Central nervous system changes in glaucoma

Clinical background

Glaucoma is the leading cause of irreversible blindness and is estimated to affect approximately 67 million people worldwide. The pathological correlate of disease is the loss of retinal ganglion cells (RGCs) and their optic nerve axons. Glaucoma is a silent, slowly progressive disease that causes irreversible vision loss. Elevated intraocular pressure (IOP) is a major risk factor. Other risk factors include family history of glaucoma, black race, increasing age, myopia, and abnormal blood pressure.

Key components of the clinical assessment for glaucoma include measurement of IOP, and examination of the optic nerve head. The diagnosis is made based on visualizing characteristic patterns of damage to the optic nerve head. Features of glaucomatous optic neuropathy include evidence of retinal nerve fiber layer loss, excavation and cupping of the nerve head, focal or diffuse loss of the neuroretinal rim, and disc hemorrhage ( Box 26.1 ). These findings correlate with visual field deficits in a retinotopic fashion when vision loss is present. A complete eye assessment that includes the anterior-chamber angle helps to determine whether these changes are secondary to specific etiologies such as angle closure glaucoma, or whether the entity is primary open-angle glaucoma in which no abnormality is detected other than optic nerve head pathology and possibly elevated IOP.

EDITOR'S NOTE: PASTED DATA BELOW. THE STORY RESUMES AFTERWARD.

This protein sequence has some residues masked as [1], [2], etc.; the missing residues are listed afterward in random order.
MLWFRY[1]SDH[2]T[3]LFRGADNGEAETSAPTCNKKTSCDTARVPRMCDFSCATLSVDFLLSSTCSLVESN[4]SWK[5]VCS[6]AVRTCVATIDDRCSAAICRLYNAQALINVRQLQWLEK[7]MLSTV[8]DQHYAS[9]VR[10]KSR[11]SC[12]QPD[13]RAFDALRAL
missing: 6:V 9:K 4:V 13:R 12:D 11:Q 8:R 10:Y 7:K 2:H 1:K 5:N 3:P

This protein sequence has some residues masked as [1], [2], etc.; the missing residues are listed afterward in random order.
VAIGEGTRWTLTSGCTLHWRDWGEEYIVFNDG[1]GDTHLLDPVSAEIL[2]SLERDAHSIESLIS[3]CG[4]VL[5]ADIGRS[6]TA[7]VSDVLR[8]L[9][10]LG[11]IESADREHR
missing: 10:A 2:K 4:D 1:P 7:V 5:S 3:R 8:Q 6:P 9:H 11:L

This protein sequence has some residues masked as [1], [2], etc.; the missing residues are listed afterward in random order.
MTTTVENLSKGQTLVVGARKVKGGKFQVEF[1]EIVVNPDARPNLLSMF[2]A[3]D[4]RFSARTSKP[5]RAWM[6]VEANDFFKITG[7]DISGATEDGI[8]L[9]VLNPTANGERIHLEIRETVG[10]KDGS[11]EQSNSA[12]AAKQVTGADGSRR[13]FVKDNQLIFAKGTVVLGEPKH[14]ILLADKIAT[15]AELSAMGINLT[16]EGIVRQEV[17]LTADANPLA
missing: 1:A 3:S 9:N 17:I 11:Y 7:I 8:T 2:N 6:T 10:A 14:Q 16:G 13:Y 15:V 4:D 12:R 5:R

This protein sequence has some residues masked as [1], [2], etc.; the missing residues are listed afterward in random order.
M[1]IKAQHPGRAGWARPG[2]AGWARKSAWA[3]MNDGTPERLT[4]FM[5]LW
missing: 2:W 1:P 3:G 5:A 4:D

Box 26.1

Clinical background

  • Glaucomatous optic neuropathy shows characteristic patterns of optic nerve damage

  • Elevated intraocular pressure is a major risk factor for the development of glaucoma

  • All current therapies for glaucoma aim to lower intraocular pressure

  • Many patients continue to lose vision despite treatments to lower pressure

All treatments for glaucoma are based on lowering IOP by pharmacological agents in the form of eye drops or surgical methods. Glaucoma may also occur in patients without evidence of elevated IOP, so-called low-tension glaucoma, where the IOP lies within the range observed in the general population. Large randomized prospective clinical trials have demonstrated that reducing IOP helps protect vision loss compared to untreated patients, including those without obvious elevated IOP. Many patients, however, continue to lose sight in spite of adequate IOP-lowering treatment. In this context, factors other than IOP that are implicated in RGC injury and death in glaucoma are under active investigation. Understanding how and why glaucoma progresses will propel the development of novel adjunctive treatments to prevent blindness.